Over the last few years, video producers and video journalists have been spoiled for choice when it comes to equipment. Manufacturers are developing ever greater ranges of professional camcorders, and prices have started to fall. Semi-professional and non-broadcast equipment is becoming ever more capable. And then there is the rise of the DSLR, and large-format single sensor video cameras.
This choice of equipment, though, has led to competing standards, and no little confusion about the right type of camera, especially for productions intended for TV broadcast. And commercial clients now often demand “HD” footage, and want to make use of HD options on websites such as YouTube or Vimeo, without always fully understanding what HD really means.
Broadcasters have reacted by setting out their requirements for HD TV programming, and technical bodies, especially the European Broadcasting Union (EBU) have consolidated those requirements into some clear guidelines.
Manufacturers have responded by improving their equipment, but also labelling it “HD broadcast ready”; some dealers have gone further, and labelled cameras “BBC Approved”. In practice, though, these standards still have different implications for different film makers.
Defining high definition
The first hurdle that most film makers or videographers need to overcome is the need to film in HD. In fact, not all programming requires HD, even now, and a proportion of non-HD footage can be used in HD programming, especially in news and current affairs. A typical limit on non HD material, used by the BBC and Channel 4, is 25 per cent.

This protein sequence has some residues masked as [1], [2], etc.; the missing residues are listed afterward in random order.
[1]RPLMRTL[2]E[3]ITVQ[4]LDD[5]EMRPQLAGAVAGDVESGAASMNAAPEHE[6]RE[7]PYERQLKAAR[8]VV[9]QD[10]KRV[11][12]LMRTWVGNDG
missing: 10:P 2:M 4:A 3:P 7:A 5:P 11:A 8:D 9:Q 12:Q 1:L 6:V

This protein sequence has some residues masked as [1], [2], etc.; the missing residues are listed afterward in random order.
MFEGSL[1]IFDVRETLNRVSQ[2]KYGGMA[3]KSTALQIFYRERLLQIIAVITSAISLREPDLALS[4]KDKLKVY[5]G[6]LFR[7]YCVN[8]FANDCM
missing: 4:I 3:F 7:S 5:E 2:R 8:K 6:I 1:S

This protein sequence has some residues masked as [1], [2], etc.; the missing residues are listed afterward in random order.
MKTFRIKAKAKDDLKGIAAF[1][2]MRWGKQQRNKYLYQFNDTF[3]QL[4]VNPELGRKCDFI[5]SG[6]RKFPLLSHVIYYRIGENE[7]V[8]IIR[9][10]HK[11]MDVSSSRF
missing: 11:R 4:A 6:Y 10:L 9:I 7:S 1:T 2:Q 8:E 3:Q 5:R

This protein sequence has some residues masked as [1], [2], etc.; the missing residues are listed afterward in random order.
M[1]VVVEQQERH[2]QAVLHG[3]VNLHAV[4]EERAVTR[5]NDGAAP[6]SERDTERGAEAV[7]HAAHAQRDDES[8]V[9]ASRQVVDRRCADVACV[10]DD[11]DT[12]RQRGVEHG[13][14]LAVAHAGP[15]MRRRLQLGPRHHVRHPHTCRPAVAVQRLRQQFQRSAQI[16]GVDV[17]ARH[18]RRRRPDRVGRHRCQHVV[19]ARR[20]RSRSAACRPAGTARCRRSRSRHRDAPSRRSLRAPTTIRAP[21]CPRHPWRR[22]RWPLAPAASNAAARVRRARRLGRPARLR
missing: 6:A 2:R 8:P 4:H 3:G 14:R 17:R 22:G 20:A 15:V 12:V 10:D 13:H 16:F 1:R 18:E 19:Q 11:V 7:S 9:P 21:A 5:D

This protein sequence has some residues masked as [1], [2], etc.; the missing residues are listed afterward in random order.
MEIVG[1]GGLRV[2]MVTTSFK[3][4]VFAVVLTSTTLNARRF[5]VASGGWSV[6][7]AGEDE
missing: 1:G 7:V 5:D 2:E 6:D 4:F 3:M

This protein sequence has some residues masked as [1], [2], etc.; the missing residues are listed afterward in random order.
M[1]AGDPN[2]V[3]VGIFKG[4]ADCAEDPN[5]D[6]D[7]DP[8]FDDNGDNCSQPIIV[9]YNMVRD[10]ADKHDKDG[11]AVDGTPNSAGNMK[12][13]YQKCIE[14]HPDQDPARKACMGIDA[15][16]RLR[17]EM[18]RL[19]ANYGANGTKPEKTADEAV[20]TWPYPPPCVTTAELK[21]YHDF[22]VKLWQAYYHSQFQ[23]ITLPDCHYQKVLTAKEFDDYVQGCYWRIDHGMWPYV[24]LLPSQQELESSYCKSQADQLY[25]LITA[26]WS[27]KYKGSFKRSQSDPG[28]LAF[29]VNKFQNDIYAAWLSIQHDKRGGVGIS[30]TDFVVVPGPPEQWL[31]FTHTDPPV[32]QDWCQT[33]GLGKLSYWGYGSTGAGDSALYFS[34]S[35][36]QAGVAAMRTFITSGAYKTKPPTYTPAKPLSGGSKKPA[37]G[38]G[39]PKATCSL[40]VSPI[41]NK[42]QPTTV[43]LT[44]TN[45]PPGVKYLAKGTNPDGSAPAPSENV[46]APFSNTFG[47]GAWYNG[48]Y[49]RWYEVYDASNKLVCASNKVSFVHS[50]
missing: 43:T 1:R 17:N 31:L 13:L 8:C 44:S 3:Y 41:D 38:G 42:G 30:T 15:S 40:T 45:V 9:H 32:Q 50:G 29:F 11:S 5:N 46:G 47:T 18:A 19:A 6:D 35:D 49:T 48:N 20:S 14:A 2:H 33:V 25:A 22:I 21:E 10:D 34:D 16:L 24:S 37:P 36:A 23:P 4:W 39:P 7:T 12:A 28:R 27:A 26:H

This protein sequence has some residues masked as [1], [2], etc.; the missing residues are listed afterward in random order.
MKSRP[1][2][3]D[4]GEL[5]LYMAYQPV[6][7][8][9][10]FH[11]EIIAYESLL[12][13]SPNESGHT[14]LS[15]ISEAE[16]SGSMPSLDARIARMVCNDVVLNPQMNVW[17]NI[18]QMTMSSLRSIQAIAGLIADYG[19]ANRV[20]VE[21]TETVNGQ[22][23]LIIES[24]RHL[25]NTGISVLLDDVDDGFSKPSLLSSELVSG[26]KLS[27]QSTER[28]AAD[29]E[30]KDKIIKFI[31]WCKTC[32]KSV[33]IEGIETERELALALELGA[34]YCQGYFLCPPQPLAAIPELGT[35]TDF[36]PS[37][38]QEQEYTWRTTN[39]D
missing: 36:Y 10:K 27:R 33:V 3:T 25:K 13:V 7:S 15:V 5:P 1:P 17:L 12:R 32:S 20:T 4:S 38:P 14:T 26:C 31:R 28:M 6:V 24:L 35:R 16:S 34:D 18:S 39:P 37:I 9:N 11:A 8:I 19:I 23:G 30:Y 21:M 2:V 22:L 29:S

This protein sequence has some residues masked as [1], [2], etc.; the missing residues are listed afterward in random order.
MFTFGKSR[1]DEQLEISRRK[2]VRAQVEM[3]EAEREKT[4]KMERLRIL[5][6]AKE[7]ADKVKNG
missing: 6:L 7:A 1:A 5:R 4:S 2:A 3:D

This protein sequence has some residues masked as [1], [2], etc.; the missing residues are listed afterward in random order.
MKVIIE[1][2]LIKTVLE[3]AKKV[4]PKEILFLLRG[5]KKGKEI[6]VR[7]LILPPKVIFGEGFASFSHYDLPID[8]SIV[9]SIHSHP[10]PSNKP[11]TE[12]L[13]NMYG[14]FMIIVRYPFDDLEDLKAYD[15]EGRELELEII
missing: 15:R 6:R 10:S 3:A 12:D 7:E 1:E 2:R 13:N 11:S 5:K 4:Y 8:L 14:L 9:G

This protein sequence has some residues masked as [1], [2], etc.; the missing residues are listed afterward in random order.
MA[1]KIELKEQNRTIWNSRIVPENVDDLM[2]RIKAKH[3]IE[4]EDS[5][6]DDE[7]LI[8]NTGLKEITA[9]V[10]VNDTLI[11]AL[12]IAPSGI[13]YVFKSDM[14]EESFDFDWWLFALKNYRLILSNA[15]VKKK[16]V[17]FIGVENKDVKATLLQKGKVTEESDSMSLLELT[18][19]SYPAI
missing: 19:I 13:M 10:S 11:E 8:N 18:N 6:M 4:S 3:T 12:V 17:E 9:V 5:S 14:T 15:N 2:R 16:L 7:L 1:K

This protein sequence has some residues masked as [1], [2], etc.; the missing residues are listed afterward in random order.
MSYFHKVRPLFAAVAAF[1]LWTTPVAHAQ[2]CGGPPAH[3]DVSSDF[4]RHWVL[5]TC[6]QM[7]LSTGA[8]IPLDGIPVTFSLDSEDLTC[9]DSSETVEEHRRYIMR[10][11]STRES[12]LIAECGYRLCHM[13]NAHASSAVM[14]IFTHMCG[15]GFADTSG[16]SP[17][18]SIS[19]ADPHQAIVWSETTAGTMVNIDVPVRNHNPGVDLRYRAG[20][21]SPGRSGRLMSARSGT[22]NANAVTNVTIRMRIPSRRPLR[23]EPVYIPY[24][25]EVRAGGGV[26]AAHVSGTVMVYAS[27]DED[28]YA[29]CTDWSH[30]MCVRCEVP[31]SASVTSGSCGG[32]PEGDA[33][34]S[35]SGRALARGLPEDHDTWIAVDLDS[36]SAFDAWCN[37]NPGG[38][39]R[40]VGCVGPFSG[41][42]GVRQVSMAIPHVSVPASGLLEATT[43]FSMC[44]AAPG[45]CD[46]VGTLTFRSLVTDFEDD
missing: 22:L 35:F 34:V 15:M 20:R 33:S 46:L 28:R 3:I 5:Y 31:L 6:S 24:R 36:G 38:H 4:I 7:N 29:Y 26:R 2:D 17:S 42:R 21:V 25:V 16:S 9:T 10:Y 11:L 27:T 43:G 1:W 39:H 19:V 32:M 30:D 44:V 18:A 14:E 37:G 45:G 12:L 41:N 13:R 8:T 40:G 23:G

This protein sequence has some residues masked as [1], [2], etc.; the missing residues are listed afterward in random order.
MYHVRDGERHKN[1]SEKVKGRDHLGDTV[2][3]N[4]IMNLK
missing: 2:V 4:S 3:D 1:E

For corporate content and web video distribution, HD may be requested, but it is by no means always mandated.
In Europe, though, HD TV is now generally understood to mean 1920×1080 pixels, or what TV manufacturers, until quite recently, termed “full HD”. Lower-resolution 720p video is also used in broadcast, especially in the US but also by a number of European channels. But broadcasters can and do also transmit HD programmes in the interlaced, 1080i (or 1080i/25) format although they may – as for example Channel 4 does in the UK – accept 1080p footage where the production benefits from a film-like look.
Within these broad definitions, though, there is still room for much interpretation and sometimes, quite emotional arguments about what constitutes HD, and broadcast HD. A small consumer camcorder costing just a few hundred pounds or dollars can capture 1080i and many 1080p25; some even 1080p50. Footage from these cameras, though, is unlikely to make it on air, unless using a small camera is dictated by the requirements of the programme. At the other end of the spectrum, entire shows, such as episodes of House, have been made using DSLRs.
For the last few years, though, broadcasters have started to demand that HD material meets quite specific requirements; the BBC, for example, has generally expected all network TV programmes to be delivered in HD since April 2011.
For most programmes, HD does now mean 1080 lines, whether the broadcaster demands progressive or interlaced. Some 720p material can be and is used, especially for effects, such as slow motion. But the more controversial requirements centre not around resolution, but bit rates.